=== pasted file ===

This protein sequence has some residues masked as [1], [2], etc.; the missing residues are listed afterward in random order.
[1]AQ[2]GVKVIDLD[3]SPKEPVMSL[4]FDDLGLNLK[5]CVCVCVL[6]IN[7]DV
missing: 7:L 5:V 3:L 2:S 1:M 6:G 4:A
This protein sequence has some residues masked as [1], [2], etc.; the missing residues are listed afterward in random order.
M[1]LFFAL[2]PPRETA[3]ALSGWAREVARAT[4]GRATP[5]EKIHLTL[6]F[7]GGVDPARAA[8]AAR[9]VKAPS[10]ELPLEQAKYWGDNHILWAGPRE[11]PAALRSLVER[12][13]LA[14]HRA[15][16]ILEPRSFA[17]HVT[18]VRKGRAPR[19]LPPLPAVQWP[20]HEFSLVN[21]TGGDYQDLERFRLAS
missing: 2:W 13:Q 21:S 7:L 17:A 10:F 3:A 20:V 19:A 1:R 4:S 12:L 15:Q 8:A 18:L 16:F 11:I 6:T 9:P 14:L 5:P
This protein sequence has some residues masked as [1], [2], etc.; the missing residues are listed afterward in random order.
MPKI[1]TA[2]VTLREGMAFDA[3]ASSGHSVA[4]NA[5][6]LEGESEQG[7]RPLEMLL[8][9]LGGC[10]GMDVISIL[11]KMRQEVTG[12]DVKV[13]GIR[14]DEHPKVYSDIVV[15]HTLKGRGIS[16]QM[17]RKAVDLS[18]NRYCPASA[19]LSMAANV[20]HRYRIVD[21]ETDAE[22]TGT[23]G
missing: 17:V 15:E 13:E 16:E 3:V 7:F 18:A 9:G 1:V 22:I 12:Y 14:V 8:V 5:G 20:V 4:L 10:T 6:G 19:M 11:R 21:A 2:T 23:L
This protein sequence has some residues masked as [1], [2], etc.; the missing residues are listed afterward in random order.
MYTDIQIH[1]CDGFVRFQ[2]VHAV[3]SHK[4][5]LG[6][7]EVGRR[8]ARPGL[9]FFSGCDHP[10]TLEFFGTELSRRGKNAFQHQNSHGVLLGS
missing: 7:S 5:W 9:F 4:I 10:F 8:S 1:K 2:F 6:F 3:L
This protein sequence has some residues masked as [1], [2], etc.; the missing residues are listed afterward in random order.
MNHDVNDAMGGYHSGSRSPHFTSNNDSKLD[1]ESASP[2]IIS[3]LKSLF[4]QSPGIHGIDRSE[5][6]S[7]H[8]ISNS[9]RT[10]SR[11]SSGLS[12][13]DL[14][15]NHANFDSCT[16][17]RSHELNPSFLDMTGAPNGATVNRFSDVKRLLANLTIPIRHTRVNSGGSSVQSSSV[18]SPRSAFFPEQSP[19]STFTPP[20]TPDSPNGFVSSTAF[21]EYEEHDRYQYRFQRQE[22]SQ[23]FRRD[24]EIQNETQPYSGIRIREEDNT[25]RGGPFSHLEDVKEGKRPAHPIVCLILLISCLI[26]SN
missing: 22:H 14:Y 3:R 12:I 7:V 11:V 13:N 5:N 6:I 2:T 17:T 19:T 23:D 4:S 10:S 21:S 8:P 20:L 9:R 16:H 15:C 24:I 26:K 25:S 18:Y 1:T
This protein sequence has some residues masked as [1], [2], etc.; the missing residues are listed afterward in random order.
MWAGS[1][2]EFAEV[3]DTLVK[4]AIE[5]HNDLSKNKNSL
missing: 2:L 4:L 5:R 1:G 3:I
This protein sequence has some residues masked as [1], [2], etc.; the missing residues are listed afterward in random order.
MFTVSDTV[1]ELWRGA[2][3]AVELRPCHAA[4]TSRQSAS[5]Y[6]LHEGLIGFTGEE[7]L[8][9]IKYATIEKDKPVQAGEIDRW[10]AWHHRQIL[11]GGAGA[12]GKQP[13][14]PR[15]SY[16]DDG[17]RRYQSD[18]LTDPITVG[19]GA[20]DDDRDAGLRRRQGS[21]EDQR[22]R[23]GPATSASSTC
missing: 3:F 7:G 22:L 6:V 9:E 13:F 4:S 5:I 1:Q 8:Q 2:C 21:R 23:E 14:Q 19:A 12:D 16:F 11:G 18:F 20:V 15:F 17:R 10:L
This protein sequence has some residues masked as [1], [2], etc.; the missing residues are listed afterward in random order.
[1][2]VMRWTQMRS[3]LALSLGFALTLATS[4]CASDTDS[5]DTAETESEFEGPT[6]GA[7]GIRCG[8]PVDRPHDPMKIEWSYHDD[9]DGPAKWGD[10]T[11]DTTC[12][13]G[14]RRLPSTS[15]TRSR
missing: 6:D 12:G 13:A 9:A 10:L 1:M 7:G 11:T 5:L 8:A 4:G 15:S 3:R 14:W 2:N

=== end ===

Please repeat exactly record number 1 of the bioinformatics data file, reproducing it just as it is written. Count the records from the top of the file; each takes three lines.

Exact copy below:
This protein sequence has some residues masked as [1], [2], etc.; the missing residues are listed afterward in random order.
[1]AQ[2]GVKVIDLD[3]SPKEPVMSL[4]FDDLGLNLK[5]CVCVCVL[6]IN[7]DV
missing: 7:L 5:V 3:L 2:S 1:M 6:G 4:A